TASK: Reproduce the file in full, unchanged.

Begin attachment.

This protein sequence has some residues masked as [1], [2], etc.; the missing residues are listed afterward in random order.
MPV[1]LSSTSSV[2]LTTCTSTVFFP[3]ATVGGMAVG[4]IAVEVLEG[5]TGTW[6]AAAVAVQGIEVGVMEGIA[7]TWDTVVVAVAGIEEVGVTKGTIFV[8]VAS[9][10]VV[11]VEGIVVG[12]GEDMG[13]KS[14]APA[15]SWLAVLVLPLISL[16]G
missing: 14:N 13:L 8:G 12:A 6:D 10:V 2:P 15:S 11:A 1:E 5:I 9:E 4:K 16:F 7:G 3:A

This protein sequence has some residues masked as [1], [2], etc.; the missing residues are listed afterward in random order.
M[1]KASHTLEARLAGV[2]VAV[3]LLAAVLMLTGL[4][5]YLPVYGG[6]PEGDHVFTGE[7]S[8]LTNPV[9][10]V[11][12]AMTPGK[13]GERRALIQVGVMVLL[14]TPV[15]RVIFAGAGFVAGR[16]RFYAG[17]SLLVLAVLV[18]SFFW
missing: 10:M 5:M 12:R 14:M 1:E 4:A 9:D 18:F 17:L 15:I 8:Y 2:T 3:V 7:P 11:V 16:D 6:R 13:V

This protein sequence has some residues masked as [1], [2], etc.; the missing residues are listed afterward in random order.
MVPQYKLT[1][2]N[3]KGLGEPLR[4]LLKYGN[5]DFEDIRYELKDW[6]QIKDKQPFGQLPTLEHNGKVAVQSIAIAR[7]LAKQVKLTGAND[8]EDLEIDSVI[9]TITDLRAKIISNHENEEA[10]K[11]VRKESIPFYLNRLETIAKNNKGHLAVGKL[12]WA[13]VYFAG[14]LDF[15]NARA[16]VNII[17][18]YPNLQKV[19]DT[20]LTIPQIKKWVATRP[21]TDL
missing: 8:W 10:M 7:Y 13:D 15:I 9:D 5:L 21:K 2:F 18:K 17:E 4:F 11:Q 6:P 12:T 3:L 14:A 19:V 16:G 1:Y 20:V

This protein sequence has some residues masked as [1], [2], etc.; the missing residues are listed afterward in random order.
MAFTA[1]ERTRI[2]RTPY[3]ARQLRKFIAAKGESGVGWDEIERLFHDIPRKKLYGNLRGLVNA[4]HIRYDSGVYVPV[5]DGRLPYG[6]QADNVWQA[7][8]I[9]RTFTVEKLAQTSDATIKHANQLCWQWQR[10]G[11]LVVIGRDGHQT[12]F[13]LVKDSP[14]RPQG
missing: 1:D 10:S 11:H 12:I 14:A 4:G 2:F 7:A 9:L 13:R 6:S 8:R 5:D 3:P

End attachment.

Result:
This protein sequence has some residues masked as [1], [2], etc.; the missing residues are listed afterward in random order.
MPV[1]LSSTSSV[2]LTTCTSTVFFP[3]ATVGGMAVG[4]IAVEVLEG[5]TGTW[6]AAAVAVQGIEVGVMEGIA[7]TWDTVVVAVAGIEEVGVTKGTIFV[8]VAS[9][10]VV[11]VEGIVVG[12]GEDMG[13]KS[14]APA[15]SWLAVLVLPLISL[16]G
missing: 14:N 13:L 8:G 12:A 6:D 10:V 2:P 15:S 11:A 1:E 5:I 9:E 4:K 16:F 7:G 3:A

This protein sequence has some residues masked as [1], [2], etc.; the missing residues are listed afterward in random order.
M[1]KASHTLEARLAGV[2]VAV[3]LLAAVLMLTGL[4][5]YLPVYGG[6]PEGDHVFTGE[7]S[8]LTNPV[9][10]V[11][12]AMTPGK[13]GERRALIQVGVMVLL[14]TPV[15]RVIFAGAGFVAGR[16]RFYAG[17]SLLVLAVLV[18]SFFW
missing: 10:M 5:M 12:R 14:M 1:E 4:A 9:D 18:F 17:L 15:I 8:Y 2:T 3:V 7:P 11:V 16:D 6:R 13:V

This protein sequence has some residues masked as [1], [2], etc.; the missing residues are listed afterward in random order.
MVPQYKLT[1][2]N[3]KGLGEPLR[4]LLKYGN[5]DFEDIRYELKDW[6]QIKDKQPFGQLPTLEHNGKVAVQSIAIAR[7]LAKQVKLTGAND[8]EDLEIDSVI[9]TITDLRAKIISNHENEEA[10]K[11]VRKESIPFYLNRLETIAKNNKGHLAVGKL[12]WA[13]VYFAG[14]LDF[15]NARA[16]VNII[17][18]YPNLQKV[19]DT[20]LTIPQIKKWVATRP[21]TDL
missing: 8:W 10:M 7:Y 13:D 15:I 9:D 5:L 21:K 2:F 18:K 17:E 4:F 11:Q 6:P 12:T 3:L 14:A 19:V 16:G 1:Y 20:V

This protein sequence has some residues masked as [1], [2], etc.; the missing residues are listed afterward in random order.
MAFTA[1]ERTRI[2]RTPY[3]ARQLRKFIAAKGESGVGWDEIERLFHDIPRKKLYGNLRGLVNA[4]HIRYDSGVYVPV[5]DGRLPYG[6]QADNVWQA[7][8]I[9]RTFTVEKLAQTSDATIKHANQLCWQWQR[10]G[11]LVVIGRDGHQT[12]F[13]LVKDSP[14]RPQG
missing: 1:D 10:S 11:H 12:I 14:A 4:G 2:F 7:A 9:L 13:R 6:S 8:R 5:D 3:P